Irish excuses were ready made and well prepared in advance. The travel, injuries, lack of game time for key men, truncated preparation, limited time together, jet lag…..I could go on. It was even mooted that Schmidt regarded the Chicago expedition as no more than a hit out, a shot to nothing and was targeting the forthcoming game in Dublin as Ireland’s more realistic chance of victory. With the Irish written off in all quarters, therefore, a New Zealand victory was seen as a virtual fait accompli. Ireland tore the pre-ordained script into a thousand pieces; the world champions falling unwittingly into Joe Schmidt’s unexpected ambush.

In writing a blog, I try very hard to avoid the treacherous world of sports writing cliches. It’s easy to fall into the trap. You know the sort of thing: “The boys done good, the crowd were the 16th man, Chicago was painted green last night etc….” All that meaningless nonsense. I don’t believe in unnecessary hype or exaggeration, either. If a story is strong enough or has enough resonance, it tells itself. No amplification is needed. When everyone else is getting carried away, I always strive to be realistic and measured.

I haven’t watched the game again yet, but my initial impression is that I can’t remember a better Irish performance. That’s why I’m unusually reticent to play this one down. Ireland not only beat a great New Zealand team, they dominated them for large portions of the game. And even when the All Blacks stormed back into it in the second half-as was inevitable-the men in green still had the mental fortitude and resilience to close it out. If this was one of the best Irish performances ever, it was because it simply had to be. Nothing else would be sufficient against one of the standout rugby teams of any era.

Ireland were wonderful. Schmidt’s bespoke game plan was implemented to perfection. Contrary to presumptions, the Irish kept the ball in hand and switched the point of attack with immaculate precision. In coordinating the effort, half-backs’ Johnny Sexton and Conor Murray were outstanding. Their endeavour was matched by Ireland’s magnificent forwards, who bossed the Kiwis in most areas throughout the game.

New Zealand’s makeshift second row made them susceptible to Irish pressure and Schmidt conceded last night that Ireland’s greater experience in the engine room allowed “access” into the game. In truth, it did much more than that. Ireland’s set-piece ascendancy enabled them to achieve unprecedented levels of dominance in the first half. What’s more,the front row of McGrath, Best and Furlong put in mammoth shifts in both loose and tight play. They were awesome. And Jordi Murphy was the embodiment of athleticism and industry before injury cruelly curtailed his afternoon; the Irish openside being replaced by the equally effective Josh van der Flier. Furthermore, the performance was buttressed by a herculean defensive effort that defied belief.

And what about Rob Kearney? The Louth man has been criticised by all and sundry recently, with his place in the team openly questioned. Yesterday, the Irish fullback reminded us what a classy and intelligent player he is. But they were all great. They really were. Henshaw, Zebo, Trimble et al. Heck, I should just list the entire squad and be done with it! The glue that keeps it all together is Ireland’s indomitable captain, Rory Best. Strangely enough, the Ulster hooker still has his detractors after years of consistent excellence in an Irish shirt. I can only assume these critics suffer from some form of visual impairment. Best is a wonderful rugby player and a consummate leader to boot. No-one does more for this Irish team than the reliable Ulster man.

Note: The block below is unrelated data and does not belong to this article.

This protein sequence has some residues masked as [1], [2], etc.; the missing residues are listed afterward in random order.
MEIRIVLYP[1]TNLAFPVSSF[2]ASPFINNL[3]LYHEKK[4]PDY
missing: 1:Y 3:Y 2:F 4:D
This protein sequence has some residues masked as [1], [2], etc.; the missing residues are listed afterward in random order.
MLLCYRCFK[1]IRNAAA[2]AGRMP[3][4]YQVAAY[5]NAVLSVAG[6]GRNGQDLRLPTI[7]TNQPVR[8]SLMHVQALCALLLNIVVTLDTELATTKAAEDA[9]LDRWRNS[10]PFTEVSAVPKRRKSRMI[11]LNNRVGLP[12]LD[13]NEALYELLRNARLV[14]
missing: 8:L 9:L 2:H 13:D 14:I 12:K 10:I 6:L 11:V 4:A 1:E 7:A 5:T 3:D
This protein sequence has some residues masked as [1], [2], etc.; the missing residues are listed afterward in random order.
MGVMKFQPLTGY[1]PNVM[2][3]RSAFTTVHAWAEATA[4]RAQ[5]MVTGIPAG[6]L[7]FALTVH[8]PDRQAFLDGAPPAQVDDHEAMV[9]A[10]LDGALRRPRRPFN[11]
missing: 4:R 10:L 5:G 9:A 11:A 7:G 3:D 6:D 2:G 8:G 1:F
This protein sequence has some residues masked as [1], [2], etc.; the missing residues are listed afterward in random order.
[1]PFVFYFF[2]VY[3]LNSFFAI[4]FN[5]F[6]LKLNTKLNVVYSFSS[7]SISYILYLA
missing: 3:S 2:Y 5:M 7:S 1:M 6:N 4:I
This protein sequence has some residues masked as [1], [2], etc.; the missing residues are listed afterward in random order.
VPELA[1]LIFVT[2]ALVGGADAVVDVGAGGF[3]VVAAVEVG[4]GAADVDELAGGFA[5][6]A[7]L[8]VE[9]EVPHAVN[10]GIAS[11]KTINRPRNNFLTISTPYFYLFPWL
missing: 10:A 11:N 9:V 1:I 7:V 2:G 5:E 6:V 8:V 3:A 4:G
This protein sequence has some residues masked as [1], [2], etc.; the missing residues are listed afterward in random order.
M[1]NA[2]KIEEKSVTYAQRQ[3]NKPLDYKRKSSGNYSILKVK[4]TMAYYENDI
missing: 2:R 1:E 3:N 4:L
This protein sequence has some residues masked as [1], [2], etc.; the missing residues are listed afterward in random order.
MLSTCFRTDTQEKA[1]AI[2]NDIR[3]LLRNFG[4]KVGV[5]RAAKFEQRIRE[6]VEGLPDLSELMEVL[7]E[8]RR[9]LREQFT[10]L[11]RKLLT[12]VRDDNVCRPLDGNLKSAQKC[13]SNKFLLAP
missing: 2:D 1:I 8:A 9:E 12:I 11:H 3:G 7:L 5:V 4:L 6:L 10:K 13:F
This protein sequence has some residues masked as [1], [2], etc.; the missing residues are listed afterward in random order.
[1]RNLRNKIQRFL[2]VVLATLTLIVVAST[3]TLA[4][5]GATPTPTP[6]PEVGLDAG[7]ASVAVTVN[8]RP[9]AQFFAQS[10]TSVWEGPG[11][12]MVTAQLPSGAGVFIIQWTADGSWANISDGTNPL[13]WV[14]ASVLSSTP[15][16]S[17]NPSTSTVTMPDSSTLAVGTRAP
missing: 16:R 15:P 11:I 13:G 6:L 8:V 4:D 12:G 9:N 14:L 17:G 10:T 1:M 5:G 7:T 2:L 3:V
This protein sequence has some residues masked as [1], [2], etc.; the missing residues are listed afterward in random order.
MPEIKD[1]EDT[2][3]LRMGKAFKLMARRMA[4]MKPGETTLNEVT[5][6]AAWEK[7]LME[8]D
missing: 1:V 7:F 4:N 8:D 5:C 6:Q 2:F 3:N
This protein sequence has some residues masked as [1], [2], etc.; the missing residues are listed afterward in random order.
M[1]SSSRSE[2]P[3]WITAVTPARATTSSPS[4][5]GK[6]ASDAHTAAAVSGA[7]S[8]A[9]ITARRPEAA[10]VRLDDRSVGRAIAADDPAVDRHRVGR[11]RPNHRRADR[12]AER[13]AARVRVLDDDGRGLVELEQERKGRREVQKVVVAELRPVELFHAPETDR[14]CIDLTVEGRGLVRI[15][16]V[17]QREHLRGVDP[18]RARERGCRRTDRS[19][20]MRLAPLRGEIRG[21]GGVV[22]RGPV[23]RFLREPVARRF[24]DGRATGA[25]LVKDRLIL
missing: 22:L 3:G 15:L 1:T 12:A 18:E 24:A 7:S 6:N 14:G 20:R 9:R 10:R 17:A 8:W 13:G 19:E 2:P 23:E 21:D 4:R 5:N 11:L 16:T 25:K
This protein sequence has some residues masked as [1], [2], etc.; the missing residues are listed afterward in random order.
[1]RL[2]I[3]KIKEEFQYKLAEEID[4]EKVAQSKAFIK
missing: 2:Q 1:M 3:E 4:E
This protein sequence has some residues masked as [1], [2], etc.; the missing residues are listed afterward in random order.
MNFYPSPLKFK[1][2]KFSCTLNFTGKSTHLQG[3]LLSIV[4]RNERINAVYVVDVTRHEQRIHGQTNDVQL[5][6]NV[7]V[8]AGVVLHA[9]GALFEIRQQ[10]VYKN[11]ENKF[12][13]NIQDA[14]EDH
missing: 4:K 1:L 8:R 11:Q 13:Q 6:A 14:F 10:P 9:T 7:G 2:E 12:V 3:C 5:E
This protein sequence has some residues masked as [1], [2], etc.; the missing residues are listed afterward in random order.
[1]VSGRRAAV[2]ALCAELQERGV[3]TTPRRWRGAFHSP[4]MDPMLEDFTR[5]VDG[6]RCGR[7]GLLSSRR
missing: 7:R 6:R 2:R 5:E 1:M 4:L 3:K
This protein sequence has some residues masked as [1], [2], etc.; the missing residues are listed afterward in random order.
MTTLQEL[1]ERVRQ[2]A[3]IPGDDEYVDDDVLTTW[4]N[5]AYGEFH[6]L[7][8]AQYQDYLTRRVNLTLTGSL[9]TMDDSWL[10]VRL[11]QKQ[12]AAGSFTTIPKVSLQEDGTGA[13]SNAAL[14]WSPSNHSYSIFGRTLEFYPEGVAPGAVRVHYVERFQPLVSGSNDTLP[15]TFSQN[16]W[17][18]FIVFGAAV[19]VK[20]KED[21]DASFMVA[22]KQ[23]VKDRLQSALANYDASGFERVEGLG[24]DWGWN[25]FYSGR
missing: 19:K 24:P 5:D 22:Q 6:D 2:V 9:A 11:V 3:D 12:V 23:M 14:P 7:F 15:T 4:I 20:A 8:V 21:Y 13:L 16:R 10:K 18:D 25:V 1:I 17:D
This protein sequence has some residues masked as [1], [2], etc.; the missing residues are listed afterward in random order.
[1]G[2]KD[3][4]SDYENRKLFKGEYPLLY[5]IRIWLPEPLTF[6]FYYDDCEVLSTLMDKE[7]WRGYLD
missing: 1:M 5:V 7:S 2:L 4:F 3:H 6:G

I’m pleased for Best on a personal level. It’s somehow fitting that he led the Irish to their first Test win over New Zealand. One of the privileges of covering local rugby is you get to meet the players. While all players are extremely polite, some are a little different to how you imagined them. You get the impression that some rugby players (either consciously or unconsciously) adopt a bit of a media persona. Not Best. What you see is what you get. A man of complete modesty and humility. He deserves this moment. Think of all the great players and captains who competed against the All Blacks, but came up short. Best’s achievement is indeed remarkable. The former Portadown College pupil has delivered the goods.

And let’s not forget the mastermind behind it all; the architect of Ireland’s finest win. Joe Schmidt has copped his fair share of criticism, but this win is a timely reminder of the Kiwi’s coaching talents. Who knows how long he’s been planning this carefully constructed ambush. If this is what Schmidt can do with restricted preparation, we should be very excited about the next few weeks. The World Cup quarter-final seems a long time ago now. Ireland’s opponents should be worried. The best coach in world rugby has got his mojo back and I doubt he’s in any mood to stop here.

Twitter: @RoryMcGimpsey

 

File:Rory Best 2015 RWC.jpg

Image Courtesy of Wikipedia: https://commons.wikimedia.org/wiki/File%3ARory_Best_2015_RWC.jpg

By Warwick Gastinger (Rugby World Cup 2015 DSCN5033) [CC BY 2.0 (http://creativecommons.org/licenses/by/2.0)%5D, via Wikimedia Commons”

New Zealand All Blacks: Better Every Day

“Better Every Day.”

Three small words. As far as mantras go, it’s deceptively simple. And yet that concise phrase encapsulates so much.”Better Every Day” is the catchphrase of the New Zealand All Blacks. It’s not so much a phrase as a mission statement, a forceful affirmation of everything this great team is about. For make no mistake about it, the All Blacks are great in every sense of that hackneyed word. It’s hard to improve on excellence. When you’re already the best (and by some considerable distance), how do you become even better? How do you ward off the corrosive effects of complacency and overconfidence? How do you continue the strive for excellence when you’ve already achieved everything your sport has to offer? You do it by being better every day.